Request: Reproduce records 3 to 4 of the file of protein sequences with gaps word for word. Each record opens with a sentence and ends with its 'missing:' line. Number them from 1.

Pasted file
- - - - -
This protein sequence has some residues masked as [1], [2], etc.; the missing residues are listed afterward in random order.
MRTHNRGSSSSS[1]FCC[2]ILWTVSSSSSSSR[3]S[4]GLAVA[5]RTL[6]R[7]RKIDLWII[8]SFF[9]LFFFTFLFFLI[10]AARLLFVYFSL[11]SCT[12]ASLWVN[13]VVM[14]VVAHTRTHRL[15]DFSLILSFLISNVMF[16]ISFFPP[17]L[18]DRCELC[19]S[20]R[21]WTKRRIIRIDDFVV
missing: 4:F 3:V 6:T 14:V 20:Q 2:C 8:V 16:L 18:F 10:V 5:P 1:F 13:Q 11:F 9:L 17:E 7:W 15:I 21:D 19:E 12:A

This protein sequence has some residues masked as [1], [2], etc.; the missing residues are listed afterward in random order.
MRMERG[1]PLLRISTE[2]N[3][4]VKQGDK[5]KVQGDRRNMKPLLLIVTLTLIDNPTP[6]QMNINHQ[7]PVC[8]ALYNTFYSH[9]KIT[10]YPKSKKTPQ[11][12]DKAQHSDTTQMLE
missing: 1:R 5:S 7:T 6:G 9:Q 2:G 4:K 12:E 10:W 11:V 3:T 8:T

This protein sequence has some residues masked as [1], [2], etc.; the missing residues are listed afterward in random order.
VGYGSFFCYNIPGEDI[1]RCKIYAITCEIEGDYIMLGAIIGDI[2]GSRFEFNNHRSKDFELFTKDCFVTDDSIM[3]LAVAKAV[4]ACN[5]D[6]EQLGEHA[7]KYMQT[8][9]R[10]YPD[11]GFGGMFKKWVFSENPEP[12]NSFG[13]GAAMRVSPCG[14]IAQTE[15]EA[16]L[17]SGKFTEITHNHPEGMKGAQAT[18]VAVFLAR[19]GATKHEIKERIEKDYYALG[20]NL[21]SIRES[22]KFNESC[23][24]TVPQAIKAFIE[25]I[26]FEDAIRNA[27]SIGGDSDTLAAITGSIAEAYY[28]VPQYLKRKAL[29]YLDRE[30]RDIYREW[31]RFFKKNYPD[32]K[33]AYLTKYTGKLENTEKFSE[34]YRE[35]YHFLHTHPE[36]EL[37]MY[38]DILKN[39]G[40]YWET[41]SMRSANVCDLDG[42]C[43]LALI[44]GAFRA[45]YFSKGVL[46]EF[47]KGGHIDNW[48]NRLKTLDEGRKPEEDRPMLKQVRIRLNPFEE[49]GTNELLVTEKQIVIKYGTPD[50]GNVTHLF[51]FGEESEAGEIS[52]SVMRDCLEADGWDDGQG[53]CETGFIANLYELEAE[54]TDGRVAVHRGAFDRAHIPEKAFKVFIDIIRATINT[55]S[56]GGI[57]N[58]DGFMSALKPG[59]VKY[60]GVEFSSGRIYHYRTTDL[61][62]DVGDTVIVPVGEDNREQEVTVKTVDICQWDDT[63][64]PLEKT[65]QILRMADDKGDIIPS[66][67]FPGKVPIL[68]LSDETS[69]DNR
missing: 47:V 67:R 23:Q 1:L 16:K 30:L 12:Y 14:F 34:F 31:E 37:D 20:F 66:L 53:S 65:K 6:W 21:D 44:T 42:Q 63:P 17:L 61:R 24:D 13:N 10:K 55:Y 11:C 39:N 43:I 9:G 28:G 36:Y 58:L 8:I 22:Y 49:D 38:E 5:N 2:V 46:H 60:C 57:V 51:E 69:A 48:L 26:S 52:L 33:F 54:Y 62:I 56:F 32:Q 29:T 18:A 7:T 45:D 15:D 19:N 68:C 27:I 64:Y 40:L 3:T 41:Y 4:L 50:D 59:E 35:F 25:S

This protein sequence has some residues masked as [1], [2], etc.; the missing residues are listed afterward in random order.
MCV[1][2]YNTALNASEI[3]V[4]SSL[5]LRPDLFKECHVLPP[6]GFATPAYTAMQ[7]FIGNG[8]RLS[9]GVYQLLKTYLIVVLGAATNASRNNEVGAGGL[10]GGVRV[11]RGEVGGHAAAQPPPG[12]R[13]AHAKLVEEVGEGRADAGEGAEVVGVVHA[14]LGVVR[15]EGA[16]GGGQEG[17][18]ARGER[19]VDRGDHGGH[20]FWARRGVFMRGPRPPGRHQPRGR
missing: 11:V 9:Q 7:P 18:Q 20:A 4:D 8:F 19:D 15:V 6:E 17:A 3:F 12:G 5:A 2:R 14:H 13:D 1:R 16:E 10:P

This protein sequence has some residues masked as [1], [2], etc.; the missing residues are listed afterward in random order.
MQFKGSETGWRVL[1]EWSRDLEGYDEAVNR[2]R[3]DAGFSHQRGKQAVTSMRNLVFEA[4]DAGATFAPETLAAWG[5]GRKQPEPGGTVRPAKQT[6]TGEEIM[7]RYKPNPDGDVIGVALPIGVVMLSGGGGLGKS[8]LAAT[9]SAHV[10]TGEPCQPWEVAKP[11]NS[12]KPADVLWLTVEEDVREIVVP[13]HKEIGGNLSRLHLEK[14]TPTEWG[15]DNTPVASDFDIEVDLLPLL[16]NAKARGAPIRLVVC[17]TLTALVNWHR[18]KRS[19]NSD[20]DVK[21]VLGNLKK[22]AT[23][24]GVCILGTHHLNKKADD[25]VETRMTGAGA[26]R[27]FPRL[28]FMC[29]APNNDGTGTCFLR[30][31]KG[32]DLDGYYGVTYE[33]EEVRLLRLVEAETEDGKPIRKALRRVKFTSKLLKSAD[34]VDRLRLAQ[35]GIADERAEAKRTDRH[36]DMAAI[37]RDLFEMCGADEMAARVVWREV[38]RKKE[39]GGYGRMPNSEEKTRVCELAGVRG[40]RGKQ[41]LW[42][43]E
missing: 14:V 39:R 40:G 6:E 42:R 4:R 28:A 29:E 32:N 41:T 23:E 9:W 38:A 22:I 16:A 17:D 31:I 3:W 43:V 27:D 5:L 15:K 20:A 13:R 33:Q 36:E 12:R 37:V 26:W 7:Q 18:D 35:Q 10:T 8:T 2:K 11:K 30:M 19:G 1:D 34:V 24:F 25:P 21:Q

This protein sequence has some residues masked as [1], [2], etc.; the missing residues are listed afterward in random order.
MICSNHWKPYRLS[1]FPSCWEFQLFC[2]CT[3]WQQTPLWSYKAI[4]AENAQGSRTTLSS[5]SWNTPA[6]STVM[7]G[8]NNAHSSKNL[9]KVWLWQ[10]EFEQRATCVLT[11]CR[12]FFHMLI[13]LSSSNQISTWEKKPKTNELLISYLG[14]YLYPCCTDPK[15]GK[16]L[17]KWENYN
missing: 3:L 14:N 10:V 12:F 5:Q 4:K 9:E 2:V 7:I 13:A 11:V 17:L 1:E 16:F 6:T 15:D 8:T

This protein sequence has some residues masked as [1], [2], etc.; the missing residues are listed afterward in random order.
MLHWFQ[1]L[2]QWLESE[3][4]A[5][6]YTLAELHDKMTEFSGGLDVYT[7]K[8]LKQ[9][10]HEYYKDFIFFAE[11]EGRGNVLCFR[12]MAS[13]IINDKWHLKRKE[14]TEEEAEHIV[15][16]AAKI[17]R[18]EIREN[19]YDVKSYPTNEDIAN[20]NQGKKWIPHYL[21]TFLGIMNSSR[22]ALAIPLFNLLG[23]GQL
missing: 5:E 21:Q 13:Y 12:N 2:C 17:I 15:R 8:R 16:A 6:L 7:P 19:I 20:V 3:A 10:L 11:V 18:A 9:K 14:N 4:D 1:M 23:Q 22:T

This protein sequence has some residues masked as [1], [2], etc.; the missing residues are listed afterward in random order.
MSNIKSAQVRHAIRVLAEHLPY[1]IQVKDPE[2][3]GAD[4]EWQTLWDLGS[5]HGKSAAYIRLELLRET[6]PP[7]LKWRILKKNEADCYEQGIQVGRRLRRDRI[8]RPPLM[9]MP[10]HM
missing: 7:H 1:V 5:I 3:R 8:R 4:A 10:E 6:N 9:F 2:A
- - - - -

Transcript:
This protein sequence has some residues masked as [1], [2], etc.; the missing residues are listed afterward in random order.
VGYGSFFCYNIPGEDI[1]RCKIYAITCEIEGDYIMLGAIIGDI[2]GSRFEFNNHRSKDFELFTKDCFVTDDSIM[3]LAVAKAV[4]ACN[5]D[6]EQLGEHA[7]KYMQT[8][9]R[10]YPD[11]GFGGMFKKWVFSENPEP[12]NSFG[13]GAAMRVSPCG[14]IAQTE[15]EA[16]L[17]SGKFTEITHNHPEGMKGAQAT[18]VAVFLAR[19]GATKHEIKERIEKDYYALG[20]NL[21]SIRES[22]KFNESC[23][24]TVPQAIKAFIE[25]I[26]FEDAIRNA[27]SIGGDSDTLAAITGSIAEAYY[28]VPQYLKRKAL[29]YLDRE[30]RDIYREW[31]RFFKKNYPD[32]K[33]AYLTKYTGKLENTEKFSE[34]YRE[35]YHFLHTHPE[36]EL[37]MY[38]DILKN[39]G[40]YWET[41]SMRSANVCDLDG[42]C[43]LALI[44]GAFRA[45]YFSKGVL[46]EF[47]KGGHIDNW[48]NRLKTLDEGRKPEEDRPMLKQVRIRLNPFEE[49]GTNELLVTEKQIVIKYGTPD[50]GNVTHLF[51]FGEESEAGEIS[52]SVMRDCLEADGWDDGQG[53]CETGFIANLYELEAE[54]TDGRVAVHRGAFDRAHIPEKAFKVFIDIIRATINT[55]S[56]GGI[57]N[58]DGFMSALKPG[59]VKY[60]GVEFSSGRIYHYRTTDL[61][62]DVGDTVIVPVGEDNREQEVTVKTVDICQWDDT[63][64]PLEKT[65]QILRMADDKGDIIPS[66][67]FPGKVPIL[68]LSDETS[69]DNR
missing: 47:V 67:R 23:Q 1:L 16:K 30:L 12:Y 14:F 34:F 31:E 37:D 20:F 66:L 53:S 65:K 6:W 21:D 44:T 42:Q 63:P 17:L 61:R 24:D 13:N 10:K 55:Y 11:C 39:N 43:I 9:G 28:G 36:Y 58:L 8:I 22:Y 49:D 38:E 5:N 2:V 46:H 60:C 57:V 51:E 69:A 48:L 26:S 52:L 33:F 54:Y 62:I 56:F 32:Q 29:T 18:A 7:T 45:D 15:D 19:N 68:C 27:I 64:Y 40:L 3:T 41:Y 4:L 50:D 59:E 35:F 25:S

This protein sequence has some residues masked as [1], [2], etc.; the missing residues are listed afterward in random order.
MCV[1][2]YNTALNASEI[3]V[4]SSL[5]LRPDLFKECHVLPP[6]GFATPAYTAMQ[7]FIGNG[8]RLS[9]GVYQLLKTYLIVVLGAATNASRNNEVGAGGL[10]GGVRV[11]RGEVGGHAAAQPPPG[12]R[13]AHAKLVEEVGEGRADAGEGAEVVGVVHA[14]LGVVR[15]EGA[16]GGGQEG[17][18]ARGER[19]VDRGDHGGH[20]FWARRGVFMRGPRPPGRHQPRGR
missing: 11:V 9:Q 7:P 18:Q 20:A 4:D 8:F 19:D 15:V 6:E 17:A 3:F 12:G 5:A 2:R 14:H 13:D 1:R 16:E 10:P